AbstractIn glia inward rectifying potassium channels (Kir) are predominantly responsible for the high selective membrane permeability to K+, for the maintenance of the RMP close to the EK and for the clearance of excess K+ released during action potentials by the process of K+ buffering.
In this study I have investigated the expression, subcellular localisation and heteromer forming ability of Kir4.1, Kir5.1 and Kir2.1 subunits in optic nerve glia. Immunocytochemistry results demonstrated the expression ofKir4.1, Kir5.1 and Kir2.1 subunits in the optic nerve astrocytes and oligodendrocytes. I used immunocytochemical approach and Western blot analysis of the optic nerve plasma membrane fraction to prove the invitro and in vivo functional expression of Kir4.1, Kir5.1 and Kir2.1 subunits inoptic nerve glia. As Kir4.1 is known to form heteromeric channels with theKir5.1 and Kir2.1 subunit I investigated the in vivo and in vitro heteromerforming ability of these Kir subunits using co-immunoprecipitation and immunocytochemistry techniques and found evidence for heteromericKir4.1/Kir5.1, Kir4.1/Kir2.1 and Kir5.1/Kir2.1 and homomeric Kir4.1channels in optic nerve astrocytes and oligodendrocyte.
By using shRNA and genetic ablation of the Kir4.1 subunit I found that Kir4.1 regulates the expression and subcellular localisation of the Kir5.1 and Kir2.1 subunits.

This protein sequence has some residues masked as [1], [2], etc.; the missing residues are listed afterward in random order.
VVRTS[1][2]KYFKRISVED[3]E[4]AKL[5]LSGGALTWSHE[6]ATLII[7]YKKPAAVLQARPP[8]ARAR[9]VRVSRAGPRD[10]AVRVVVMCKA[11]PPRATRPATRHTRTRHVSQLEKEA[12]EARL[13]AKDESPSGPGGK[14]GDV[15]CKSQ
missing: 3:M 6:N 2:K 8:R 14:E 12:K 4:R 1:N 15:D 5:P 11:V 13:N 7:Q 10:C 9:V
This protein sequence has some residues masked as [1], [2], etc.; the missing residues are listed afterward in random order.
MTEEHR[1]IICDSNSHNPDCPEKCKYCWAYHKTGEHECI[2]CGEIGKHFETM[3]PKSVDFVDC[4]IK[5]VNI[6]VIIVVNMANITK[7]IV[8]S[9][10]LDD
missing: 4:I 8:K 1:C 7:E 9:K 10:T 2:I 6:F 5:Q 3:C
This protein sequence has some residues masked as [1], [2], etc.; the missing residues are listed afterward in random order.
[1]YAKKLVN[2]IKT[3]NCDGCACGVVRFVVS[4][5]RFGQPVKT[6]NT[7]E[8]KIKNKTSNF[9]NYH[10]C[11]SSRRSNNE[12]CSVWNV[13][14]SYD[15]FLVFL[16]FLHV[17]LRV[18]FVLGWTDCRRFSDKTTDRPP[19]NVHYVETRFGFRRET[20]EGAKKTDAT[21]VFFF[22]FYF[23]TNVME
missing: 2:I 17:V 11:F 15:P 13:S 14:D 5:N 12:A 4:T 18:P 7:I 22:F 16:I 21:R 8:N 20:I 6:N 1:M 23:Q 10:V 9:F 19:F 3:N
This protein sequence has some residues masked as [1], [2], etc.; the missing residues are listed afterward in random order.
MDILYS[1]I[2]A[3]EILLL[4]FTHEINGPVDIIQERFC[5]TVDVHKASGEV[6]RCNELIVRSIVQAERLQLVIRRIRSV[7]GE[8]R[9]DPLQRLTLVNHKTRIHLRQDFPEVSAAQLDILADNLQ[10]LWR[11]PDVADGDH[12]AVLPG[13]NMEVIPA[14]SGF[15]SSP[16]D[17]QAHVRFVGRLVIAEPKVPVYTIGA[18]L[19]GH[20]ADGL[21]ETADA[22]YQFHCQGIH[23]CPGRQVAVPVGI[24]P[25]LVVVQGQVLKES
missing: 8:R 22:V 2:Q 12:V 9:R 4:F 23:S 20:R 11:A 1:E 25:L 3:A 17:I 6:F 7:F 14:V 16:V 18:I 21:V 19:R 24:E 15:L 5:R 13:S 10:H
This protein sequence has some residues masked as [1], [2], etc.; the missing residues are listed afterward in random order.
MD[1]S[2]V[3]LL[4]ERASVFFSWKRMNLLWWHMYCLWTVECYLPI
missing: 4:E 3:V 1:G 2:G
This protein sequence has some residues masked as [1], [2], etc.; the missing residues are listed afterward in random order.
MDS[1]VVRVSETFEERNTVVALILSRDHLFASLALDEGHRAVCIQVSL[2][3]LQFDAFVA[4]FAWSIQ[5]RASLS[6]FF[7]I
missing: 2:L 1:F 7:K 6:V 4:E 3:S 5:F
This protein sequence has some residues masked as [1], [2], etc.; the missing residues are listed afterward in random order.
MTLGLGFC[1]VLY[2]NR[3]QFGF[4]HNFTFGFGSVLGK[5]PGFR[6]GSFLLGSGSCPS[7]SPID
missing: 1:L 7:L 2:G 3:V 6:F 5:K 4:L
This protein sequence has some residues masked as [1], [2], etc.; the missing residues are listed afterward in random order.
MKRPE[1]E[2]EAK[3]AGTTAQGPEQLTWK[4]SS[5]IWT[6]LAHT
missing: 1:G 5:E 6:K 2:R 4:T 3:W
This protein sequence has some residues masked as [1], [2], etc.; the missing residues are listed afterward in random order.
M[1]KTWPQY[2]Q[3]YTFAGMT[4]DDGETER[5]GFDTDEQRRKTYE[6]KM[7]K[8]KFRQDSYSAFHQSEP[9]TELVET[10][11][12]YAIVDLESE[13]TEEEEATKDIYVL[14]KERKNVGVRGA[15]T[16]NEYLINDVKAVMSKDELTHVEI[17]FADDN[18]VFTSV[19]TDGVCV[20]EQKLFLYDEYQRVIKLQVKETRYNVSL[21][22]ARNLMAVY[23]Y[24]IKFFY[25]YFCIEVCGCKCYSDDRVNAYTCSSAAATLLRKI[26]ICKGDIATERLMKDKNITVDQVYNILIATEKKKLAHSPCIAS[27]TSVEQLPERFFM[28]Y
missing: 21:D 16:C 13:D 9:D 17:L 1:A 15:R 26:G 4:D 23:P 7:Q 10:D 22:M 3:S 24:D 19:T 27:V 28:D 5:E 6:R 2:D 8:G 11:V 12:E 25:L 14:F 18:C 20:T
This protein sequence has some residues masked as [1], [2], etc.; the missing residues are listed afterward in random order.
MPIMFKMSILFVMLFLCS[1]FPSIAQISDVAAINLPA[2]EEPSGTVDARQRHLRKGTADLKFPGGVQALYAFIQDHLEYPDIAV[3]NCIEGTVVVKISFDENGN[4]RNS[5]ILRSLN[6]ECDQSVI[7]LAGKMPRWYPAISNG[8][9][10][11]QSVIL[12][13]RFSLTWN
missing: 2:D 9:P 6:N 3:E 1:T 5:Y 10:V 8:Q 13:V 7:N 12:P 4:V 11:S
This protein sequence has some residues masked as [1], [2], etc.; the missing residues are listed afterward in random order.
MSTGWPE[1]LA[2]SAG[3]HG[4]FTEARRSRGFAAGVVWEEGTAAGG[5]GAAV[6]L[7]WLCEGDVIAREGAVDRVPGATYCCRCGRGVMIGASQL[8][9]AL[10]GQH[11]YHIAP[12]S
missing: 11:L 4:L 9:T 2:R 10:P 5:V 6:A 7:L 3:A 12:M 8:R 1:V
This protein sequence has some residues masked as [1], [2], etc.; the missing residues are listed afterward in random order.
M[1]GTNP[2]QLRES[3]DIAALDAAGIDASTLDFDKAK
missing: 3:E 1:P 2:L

With Western blot analysis I demonstrated that in the absence of theKir4.1 subunit Kir2.1, Kir6.1 and Na/K ATPase α1, the subunits involved in the K+ buffering, compensate for the lack of functional Kir4.1. However, as a result of the metabolic stress due to the increased ATP consumption by the Na/K ATPase the mitochondrial fraction and the activity of KATP channels were found to be increased in the brain of the Kir4.1 knock outmice. The increased expression of Na/K ATPase α1 subunit, known to be involved in K+ buffering, in the absence of the Kir4.1 subunit affirms the role of Kir4.1 in K+ buffering. In astrocytes homomeric Kir4.1, Kir2.1and heteromeric Kir4.1/Kir2.1, Kir4.1/Kir5.1 channels are believed to be involved in K+ buffering and their disfunction has been associated with epilepsy. Heteromeric Kir4.1/Kir5.1 channels are suggested to be involved in CO2/H+ chemosensation in the optic nerve. Due to the unique pH sensitivity of the Kir4.1/Kir5.1 channel, it has been identified as an astrocytic CO2/H+ chemoreceptor in the retrotrapezoid nucleus, associated with the control of respiration. Silent Kir5.1/Kir2.1 channels may regulate these processes. As optic nerve oligodendrocytes also express Kir4.1,Kir5.1 and Kir2.1 subunits, they may also be involved in K+ buffering and/or CO2/H+ chemosensation via these Kir channels, and therefore important for maintaining ionic homeostasis and normal cellular physiology.
|Date of Award||Jan 2013|
|Supervisor||Arthur Butt (Supervisor) & Geoff Pilkington (Supervisor)|